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Make the Best Better

Guidelines for Leaders, Parents and Youth,
and Their Involvement With 4-H

By Todd Biddle

4-H is still one of the best organizations for youth, providing a place and a way for those with shared interests to learn life skills while having fun hanging out with friends (and dairy goats).
4-H is still one of the best organizations for youth, providing a place and a way for those with shared interests to learn life skills while having fun hanging out with friends (and dairy goats).

The Agriculture Industry, which includes dairy goat production, continues to be a dynamic field meeting the food demands of a growing population. Yet, a realistic look across the United States reveals that many areas which once supported an agrarian life-style are now “growing” houses. Agricultural producers are faced with the challenges of efficiency, government over-regulation through the National Animal Identification System (NAIS), the controversy of biotechnology, environmental stewardship, fuel costs, animal rights, and a shortage of hard workers willing to work in one of the most potentially dangerous occupations—agriculture. 4-H clubs for youth continue to be one of the best opportunities to equip young people with the skills and knowledge needed to navigate the challenges of agricultural production today. It is through the cooperation of leaders, parents and youth, that youth in agriculture will be strengthened to live and produce despite an ever-changing world.

Earlier in the 20th century, many youth spent their summers working on farms. Today, opportunities for youth employment are expanding. There are also many recreational (yeah, cool things like paint ball and video games) and educational opportunities competing for their attention. While sports teams and work have always been popular, chances for enrichment are increasing daily. In this mix, Boy Scouts, Girl Scouts, and 4-H clubs continue to be excellent youth organizations focusing on life skills and character development. I have been a 4-H member or leader since I was eight years of age. I credit 4-H as one of the greatest educational opportunities of my life. However, these organizations are changing their emphasis as their clientele changes. Youth animal projects have grown to include animal leasing and non-animal projects. Dairy goat clubs that were once predominantly dairy are now taken over by terminal meat goats. So what should 4-H clubs provide for our youth? 

  • First and foremost, the opportunity for success. 
  • Secondly, 4-H clubs should build pro-social self-esteem. 
  • Thirdly, they should model and teach life skills and character development for well-rounded youth by preparing them to work in a team environment as a professional.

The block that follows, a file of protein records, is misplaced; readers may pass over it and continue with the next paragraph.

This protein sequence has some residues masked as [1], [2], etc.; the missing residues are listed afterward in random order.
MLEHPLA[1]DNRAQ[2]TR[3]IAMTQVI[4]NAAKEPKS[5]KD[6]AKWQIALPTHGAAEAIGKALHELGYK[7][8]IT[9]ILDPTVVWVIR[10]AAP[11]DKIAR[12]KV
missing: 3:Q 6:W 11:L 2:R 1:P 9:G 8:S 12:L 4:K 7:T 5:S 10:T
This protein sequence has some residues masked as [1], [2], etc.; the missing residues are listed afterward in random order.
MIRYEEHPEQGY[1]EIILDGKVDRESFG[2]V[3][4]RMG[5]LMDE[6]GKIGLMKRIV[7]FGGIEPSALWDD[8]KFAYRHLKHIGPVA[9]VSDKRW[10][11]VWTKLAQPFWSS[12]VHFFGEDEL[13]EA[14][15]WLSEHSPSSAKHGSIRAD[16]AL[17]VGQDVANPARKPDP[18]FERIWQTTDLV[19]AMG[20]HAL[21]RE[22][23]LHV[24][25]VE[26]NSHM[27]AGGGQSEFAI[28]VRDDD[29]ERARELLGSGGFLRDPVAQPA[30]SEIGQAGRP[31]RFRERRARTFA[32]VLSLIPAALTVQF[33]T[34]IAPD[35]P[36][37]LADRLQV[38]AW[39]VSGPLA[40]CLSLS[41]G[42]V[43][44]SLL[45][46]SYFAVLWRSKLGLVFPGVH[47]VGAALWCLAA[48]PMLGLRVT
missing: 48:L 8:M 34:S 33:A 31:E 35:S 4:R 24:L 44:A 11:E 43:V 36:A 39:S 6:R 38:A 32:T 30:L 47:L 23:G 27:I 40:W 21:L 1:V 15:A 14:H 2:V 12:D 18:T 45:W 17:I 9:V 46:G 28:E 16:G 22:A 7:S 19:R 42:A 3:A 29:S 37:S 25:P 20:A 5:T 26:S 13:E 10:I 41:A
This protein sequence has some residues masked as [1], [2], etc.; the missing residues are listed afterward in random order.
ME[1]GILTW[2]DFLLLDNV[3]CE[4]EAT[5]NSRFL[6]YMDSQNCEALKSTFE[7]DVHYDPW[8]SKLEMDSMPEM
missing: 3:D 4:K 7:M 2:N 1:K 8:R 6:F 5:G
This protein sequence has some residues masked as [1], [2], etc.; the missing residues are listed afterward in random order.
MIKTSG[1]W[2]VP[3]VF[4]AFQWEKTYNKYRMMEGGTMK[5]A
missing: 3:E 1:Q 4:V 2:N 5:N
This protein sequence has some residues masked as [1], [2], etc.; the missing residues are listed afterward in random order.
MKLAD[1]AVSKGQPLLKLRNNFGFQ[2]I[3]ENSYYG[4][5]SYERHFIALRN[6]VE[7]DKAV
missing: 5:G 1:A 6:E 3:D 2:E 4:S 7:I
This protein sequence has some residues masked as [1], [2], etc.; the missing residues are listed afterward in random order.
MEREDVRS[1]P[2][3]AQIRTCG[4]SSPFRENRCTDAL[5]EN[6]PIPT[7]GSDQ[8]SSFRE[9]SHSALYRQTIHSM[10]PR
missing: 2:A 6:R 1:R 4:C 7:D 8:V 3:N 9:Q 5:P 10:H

4-H should not be an elite group or it will never survive the changes in agriculture. Every child should benefit from the value of learning life skills, character development, and food and fiber connections in 4-H. However, the way in which these connections are made need to reflect the youth of today as well as the agriculture markets of today. Remember, no two children have the same experience, even though they may go through the same 4-H program.

The stakeholders of any 4-H club are the youth. However, it is the dynamic trio of leaders, parents, and the youth that is responsible for the experience. All parties have roles and responsibilities that meet the respective needs of the community.

The 4-H Leader

This list is the longest and requires the most investment of time and dedication.

  • When working with youth, never lose site of the child. Teach children first and the subject matter second. Many of the youth in 4-H clubs will never raise dairy goats in their adult life. However, all youth will be consumers of agriculture products. Furthermore, the character development skills are transferable into all walks of life. Also, understand that youth come to meetings with different backgrounds and family involvement. There are so many factors that impede learning and not always is the youth ready to learn what we want them to learn. If a student is intrinsically motivated and not overcome with the factors that impede their own learning, we are the antecedent to life long learning.
  • Understand all children have different learning styles. While some are audible learners, others are more visual or hands-on learners. Our uniqueness is that we are still one of the best experiential learning opportunities on the market. Since 4-H is based on project learning, youth learn how to set goals and then work on obtaining them. As a leader, encourage the building of goals and then jointly establish checkpoint meetings to see how these goals are coming along.
  • Make use of the senses in meeting activities.
  • When developing programs, always establish objectives first. Learning should be structured around learning objectives not activities. Many 4-H leaders come up with cool activities, but they may not address what the child really needs to know. So, decide on what they need to know and then pick an appropriate activity. One 4-H meeting should never focus on more than one main objective. If there are too many objectives, the learner will be lost. Also, make sure the objective is age-appropriate. An objective needs to address the following information: (1) when the learning will occur; (2) what the 4-Her will be able to do after the meeting; (3) the degree of accuracy or proficiency that they will be able to perform their new skill, and; (4) the standard that they will use to perform their new skill. Next, establish instruction and activity ideas to teach the objective. Do not forget to incorporate an interesting approach that engages them into the material. There should always be an opportunity for the you